The magical stories of Scheherazade’s 1,001 “Arabian Nights’’ come to life with the simple combination of a storyteller’s hypnotic voice, a richly colored backdrop, and some extraordinarily dexterous performances in the Nora Theatre Company and Underground Railway Theater’s first coproduction at their Central Square Theatre home.
Adapter Dominic Cooke selects just five stories, ranging from the familiar (“Ali Baba and the 40 Thieves’’) to the more obscure (“How Abu Hassan Broke Wind’’) for a mix of tales that seem exotic at first but soon reveal familiar themes of jealousy, greed, bitterness, love, longing, and loss.
The success of this production begins with designer David Fichter’s spare but lushly colored scenic design, which consists of a stage painted in vividly colored tapestry patterns that spiral out from a central circle, and a screen at the back of the stage area draped with abstractly colored curtains that allow for shadow puppets to appear behind them.
Fichter’s design creates an enchanting foundation for the audience’s imagination to take flight, enhanced by Karen Perlow’s moody lighting, Leslie Held’s shimmery, sparkly costumes that also occasionally double as set pieces, and a collection of simple props that look like pillows, bolsters, and bean bag chairs but transform into firewood, a magical bird egg, and piles of gold, among other things.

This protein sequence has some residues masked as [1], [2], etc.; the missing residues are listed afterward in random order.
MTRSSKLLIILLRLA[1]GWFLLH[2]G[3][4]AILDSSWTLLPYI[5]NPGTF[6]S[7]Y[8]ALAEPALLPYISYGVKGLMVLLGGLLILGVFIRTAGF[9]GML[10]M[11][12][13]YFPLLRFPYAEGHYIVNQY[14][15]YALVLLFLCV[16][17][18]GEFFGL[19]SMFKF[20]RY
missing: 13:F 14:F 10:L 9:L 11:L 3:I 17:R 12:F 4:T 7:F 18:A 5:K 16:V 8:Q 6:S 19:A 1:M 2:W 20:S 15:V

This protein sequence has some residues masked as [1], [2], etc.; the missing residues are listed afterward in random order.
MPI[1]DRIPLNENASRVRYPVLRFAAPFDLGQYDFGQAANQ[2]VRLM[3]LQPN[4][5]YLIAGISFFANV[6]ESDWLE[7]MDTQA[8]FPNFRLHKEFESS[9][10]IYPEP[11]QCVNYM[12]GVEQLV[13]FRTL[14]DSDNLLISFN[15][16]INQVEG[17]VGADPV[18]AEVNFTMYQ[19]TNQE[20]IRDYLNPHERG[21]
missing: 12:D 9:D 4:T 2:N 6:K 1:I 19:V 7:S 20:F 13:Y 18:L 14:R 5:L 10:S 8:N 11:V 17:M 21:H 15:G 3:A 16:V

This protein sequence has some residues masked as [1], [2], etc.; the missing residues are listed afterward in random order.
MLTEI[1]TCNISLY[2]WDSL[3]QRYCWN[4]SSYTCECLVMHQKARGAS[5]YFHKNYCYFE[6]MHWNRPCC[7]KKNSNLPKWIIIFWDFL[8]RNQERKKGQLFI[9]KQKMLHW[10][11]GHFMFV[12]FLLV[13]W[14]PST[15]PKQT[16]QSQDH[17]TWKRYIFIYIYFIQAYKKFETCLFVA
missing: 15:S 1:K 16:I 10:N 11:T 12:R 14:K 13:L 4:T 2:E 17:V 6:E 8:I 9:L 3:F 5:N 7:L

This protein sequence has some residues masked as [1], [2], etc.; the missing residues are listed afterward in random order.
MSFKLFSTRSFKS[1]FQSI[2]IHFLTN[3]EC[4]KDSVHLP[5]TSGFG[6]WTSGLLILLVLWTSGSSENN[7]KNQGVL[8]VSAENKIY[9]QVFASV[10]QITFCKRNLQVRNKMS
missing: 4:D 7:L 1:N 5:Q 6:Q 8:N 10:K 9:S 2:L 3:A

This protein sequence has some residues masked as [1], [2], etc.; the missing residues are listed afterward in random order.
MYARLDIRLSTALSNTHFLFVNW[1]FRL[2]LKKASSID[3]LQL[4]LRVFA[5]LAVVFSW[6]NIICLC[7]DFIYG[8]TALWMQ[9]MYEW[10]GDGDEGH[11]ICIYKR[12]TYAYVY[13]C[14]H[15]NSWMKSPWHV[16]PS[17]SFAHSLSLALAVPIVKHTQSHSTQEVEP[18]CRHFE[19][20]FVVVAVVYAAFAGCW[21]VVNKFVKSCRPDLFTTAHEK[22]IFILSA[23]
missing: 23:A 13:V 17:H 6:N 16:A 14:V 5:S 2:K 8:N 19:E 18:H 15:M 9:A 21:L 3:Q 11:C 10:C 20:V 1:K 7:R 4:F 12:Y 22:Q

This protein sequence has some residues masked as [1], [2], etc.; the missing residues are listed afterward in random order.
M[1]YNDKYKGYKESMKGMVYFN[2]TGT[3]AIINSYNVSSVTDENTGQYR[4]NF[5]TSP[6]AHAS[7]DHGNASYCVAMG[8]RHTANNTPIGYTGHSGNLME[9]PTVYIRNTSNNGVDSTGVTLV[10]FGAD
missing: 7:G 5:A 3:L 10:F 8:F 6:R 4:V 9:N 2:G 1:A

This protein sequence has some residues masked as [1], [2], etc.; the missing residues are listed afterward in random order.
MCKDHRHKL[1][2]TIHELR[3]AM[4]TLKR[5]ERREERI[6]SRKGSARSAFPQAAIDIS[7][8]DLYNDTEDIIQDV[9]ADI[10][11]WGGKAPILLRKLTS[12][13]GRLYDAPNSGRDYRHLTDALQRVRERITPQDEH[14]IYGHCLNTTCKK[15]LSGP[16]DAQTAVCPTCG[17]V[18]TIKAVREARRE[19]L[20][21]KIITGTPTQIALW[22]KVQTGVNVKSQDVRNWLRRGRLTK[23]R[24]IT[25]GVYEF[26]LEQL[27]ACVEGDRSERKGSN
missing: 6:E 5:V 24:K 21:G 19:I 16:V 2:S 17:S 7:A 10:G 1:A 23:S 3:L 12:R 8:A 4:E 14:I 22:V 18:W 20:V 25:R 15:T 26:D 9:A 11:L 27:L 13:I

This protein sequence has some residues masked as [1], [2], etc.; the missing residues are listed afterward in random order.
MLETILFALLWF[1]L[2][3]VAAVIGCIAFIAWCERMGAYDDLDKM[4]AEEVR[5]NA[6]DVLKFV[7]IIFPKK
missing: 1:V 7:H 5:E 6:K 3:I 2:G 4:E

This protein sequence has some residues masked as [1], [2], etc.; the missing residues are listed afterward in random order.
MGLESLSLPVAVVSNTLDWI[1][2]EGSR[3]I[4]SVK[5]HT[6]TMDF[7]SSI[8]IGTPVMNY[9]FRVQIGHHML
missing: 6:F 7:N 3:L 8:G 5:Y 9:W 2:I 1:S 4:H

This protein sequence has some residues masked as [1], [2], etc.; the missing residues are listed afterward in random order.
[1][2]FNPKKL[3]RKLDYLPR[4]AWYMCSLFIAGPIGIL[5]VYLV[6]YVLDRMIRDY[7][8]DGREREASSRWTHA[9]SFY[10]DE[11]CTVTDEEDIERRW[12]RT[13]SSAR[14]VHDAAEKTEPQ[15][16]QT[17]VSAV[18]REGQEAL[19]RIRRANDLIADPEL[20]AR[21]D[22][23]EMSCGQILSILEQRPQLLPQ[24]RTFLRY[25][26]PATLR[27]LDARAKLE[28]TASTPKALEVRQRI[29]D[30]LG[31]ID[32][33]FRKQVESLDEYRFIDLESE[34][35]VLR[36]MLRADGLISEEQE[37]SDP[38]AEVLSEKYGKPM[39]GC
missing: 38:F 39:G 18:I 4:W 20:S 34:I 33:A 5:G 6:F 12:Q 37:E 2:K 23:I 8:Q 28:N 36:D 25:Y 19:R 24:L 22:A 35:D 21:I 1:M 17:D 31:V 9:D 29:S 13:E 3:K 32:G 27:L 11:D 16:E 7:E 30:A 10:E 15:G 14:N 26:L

Director Daniel Gidron understands how to combine playful performances with precise timing, giving his ensemble room to develop characters that are distinctly their own, while also serving the enchanting stories.
With just nine performers, Cooke’s adaptation begins with a storyteller providing narration (the sonorous voiced Evelyn Howe), and then moves seamlessly into dialogue, animal noises, even the sound of the thieves’ cave opening and closing.
In addition to Howe, Gidron’s cast includes the chameleon-like Ramona Lisa Alexander; Vincent E. Siders, who delivers a murderous, black-hearted king with surprising nuance and vulnerability; and Paige Clark, Alexander Cook, Elbert Joseph, Ahmad Maksoud, Ibrahim Miari, and Debra Wise, all of whom morph easily from merchants and tailors to mules and ghouls.
Gidron makes all of these transitions flow smoothly and, along with Judith Chaffee’s evocative movements, creates the effect of a series of spells being cast as each story unfolds. The enchanted atmosphere is amplified by selective use of a few magnificent puppets and American Sign Language, all of which defies expectations and creates an ever-evolving sense of surprise and delight.
Everything is crafted with an eye toward unleashing the imagination, and although there are some cartoonish characters in the mix, the humor and pathos of the tales will appeal to adults as well as children.
Throughout these fascinating stories, this irresistible production of “Arabian Nights’’ transports us to another world that reminds us of the power of storytelling, not only to take us outside of ourselves, but to recognize our common humanity.